A Study in Classics: Mrs. Dalloway in a Post-COVID World

COVID-19 has lent many things a new lease on life: Zoom, Steven Soderbergh’s 2011 film Contagion, sourdough starters and drive-in theaters, just to name a few. As the anxiety-fueled days of quarantine and social distancing trudge on and with new lockdown measures a guarantee for some, is it any surprise that many find themselves looking back on the past to find answers in the present—and perhaps to help us contextualize this “new normal?” As literature lovers, we know that there is no better vessel for such nostalgia and life lessons than a timeless book. And one classic many have been reaching for in the past few months is Virginia Woolf’s Mrs. Dalloway.  

Lauded as one of Virginia Woolf’s best novels and the bane of high schoolers’ existence everywhere, Mrs. Dalloway details a day in the life of Clarissa Dalloway as she prepares for an evening party—something that is almost unthinkable for us in the present. Its opening line, “Mrs. Dalloway said she would buy the flowers herself,” has spawned anxious Twitter variations in light on the pandemic, as noted by The New Yorker (the most recent popular iteration seems to be in reference to Trump’s infamous press conference flub: “Mrs. Dalloway said she’d book the Four Seasons Total Landscaping herself.”)  

Fueling this association are the novel’s opening pages, which contain perhaps the most involved and glamorized depictions of running errands in all of literature. In her morning jaunt through the crowded city, Clarissa notes the vitality she feels—“In people’s eyes, in the swing, tramp, and trudge; in the bellow and the uproar . . . in the triumph and jingle and the strange high singing of some aeroplane overhead was what she loved; life; London; this moment of June.”—something almost alien to us now that a simple grocery run carries a level of risk.  

But beyond the perhaps obvious callback, Mrs. Dalloway contains a near-perfect framework for thinking about adjusting to a post-COVID world. Set in 1923, five years after the 1918 flu pandemic that claimed upwards of 50 million people and the end of World War I, the novel captures the strangeness of life in the shadow of unspeakable peril. Though the beginning of the novel finds Clarissa in seemingly high spirits, she notes that, “she always had the feeling that it was very, very dangerous to live even one day.” This latent dread feels all too familiar right now, especially when its indicators are largely visual: masked faces, empty cities, ambulances and full hospitals.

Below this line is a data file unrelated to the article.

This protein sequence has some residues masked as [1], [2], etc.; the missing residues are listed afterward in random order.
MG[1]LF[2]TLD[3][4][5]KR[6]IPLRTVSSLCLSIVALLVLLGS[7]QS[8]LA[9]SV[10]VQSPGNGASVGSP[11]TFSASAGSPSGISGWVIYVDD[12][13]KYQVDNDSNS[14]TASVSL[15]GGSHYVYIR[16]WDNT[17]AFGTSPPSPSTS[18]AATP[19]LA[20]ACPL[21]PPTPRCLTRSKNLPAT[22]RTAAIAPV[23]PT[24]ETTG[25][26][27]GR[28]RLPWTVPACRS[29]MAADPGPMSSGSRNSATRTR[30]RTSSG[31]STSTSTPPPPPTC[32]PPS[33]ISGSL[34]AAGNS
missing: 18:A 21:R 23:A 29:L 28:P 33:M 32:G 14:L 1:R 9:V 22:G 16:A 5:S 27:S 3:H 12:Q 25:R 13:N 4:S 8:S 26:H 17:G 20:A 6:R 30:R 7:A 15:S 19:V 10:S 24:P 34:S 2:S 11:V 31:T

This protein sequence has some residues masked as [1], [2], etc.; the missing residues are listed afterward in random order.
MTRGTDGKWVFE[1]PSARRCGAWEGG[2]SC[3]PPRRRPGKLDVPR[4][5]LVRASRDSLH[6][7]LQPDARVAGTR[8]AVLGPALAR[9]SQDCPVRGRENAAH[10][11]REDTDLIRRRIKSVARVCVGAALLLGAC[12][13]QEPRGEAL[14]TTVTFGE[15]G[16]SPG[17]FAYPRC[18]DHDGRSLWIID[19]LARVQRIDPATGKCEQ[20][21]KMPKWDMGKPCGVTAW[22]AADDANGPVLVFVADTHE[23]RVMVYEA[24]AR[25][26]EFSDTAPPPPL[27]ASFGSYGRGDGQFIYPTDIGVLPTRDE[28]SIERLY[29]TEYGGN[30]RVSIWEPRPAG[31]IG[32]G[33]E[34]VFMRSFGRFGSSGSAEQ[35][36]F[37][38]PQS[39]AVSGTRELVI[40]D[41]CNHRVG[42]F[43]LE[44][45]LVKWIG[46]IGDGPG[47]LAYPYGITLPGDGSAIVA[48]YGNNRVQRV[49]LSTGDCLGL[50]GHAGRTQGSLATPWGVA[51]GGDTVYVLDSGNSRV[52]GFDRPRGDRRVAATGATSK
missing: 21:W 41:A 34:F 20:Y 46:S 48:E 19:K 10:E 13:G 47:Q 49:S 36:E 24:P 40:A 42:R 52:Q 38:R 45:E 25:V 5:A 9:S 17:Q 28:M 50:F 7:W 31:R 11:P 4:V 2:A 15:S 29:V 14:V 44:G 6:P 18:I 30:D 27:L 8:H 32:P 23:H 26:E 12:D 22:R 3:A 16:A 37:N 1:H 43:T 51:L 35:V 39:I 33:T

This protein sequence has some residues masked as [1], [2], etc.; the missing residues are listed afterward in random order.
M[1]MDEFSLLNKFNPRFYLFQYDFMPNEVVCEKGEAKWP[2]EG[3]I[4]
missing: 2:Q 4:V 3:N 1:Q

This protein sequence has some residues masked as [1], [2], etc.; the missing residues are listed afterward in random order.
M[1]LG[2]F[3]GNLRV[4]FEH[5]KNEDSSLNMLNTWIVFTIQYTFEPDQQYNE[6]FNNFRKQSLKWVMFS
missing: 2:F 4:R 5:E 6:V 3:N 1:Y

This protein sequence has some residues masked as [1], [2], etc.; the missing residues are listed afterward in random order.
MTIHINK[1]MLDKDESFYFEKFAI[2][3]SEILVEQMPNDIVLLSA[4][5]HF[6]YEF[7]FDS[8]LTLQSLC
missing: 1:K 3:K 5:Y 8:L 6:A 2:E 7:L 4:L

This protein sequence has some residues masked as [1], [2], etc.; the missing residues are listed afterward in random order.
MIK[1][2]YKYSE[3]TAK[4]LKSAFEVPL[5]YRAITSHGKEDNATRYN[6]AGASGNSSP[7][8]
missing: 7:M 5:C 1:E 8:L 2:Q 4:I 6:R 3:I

Though it lacks true social distancing, the characters display a marked level of disconnect from everything going on around them. Peter Walsh, an old friend of Clarissa’s whom he once proposed to and was promptly rejected, recalls the time they spent in London in their youth and “the feeling they had of dissatisfaction; not knowing people; not being known.” Lady Bruton, a friend of the Dalloways, notes how once her friends leave her, “they [go] further and further from her, being attached to her by a thin thread . . .” Rezia Warren Smith cries “I am alone; I am alone!” to herself after a futile attempt to remind her husband, a shell-shocked war veteran by the name of Septimus Warren Smith, of their first meeting and courtship in Milan at the end of the war. These insights, afforded to Mrs. Dalloway by virtue of its shifting point-of-view, provide a familiar glimpse into how tragedy can wreck our relationships. Just as Clarissa and co. feel socially adrift in a world where the loss feels so large it must be given a seat at the table, so are we struggling to connect amid grief and fear, knowing that getting close is a risk in itself. Social media, once the great connector, has been fatigued by the proliferation of Zoom and rampant video conferencing: reaching each other via the screen has never felt more isolating. We miss real, physical connection.  

Despite its short length, Mrs. Dalloway tackles a number of big themes: the passing of time, mental illness and depression and existentialism. Meanwhile, the inevitability of death hangs over the novel’s happenings, though politely out of sight. Clarissa herself narrowly escaped it— we are told that she was one of the lucky few who recovered from the Spanish flu, though she has a weak heart and has “grown very white since her illness.” She is similarly described as “a nun withdrawing.” She sleeps alone, a sort of physical isolation in itself. Knowing she has it better than others but still struggling under the weight of that grief, she asks herself: “Did it matter then . . . that she must inevitably cease completely? All this must go on without her; did she resent it; or did it not become consoling to believe that death ended absolutely?” 

The answer, one that we can cling to in our present uncertainty, comes near the end of the novel when, during her party, Clarissa learns of Septimus’ suicide: “Oh! thought Clarissa, in the middle of my party, here’s death, she thought.” In light of this revelation, she leaves her own party to be alone. In the quiet of the room, she looks out the window and at an older woman in another. She thinks of Septimus, just as we think of those we might have lost, and when she is done mourning, acknowledges that “she must go back. She must assemble”—and so shall we.

Cassandra Perez

Cassandra Perez is an English major at the University of Florida. When she's not reading, she's slowly making her way through Jake Gyllenhaal's filmography.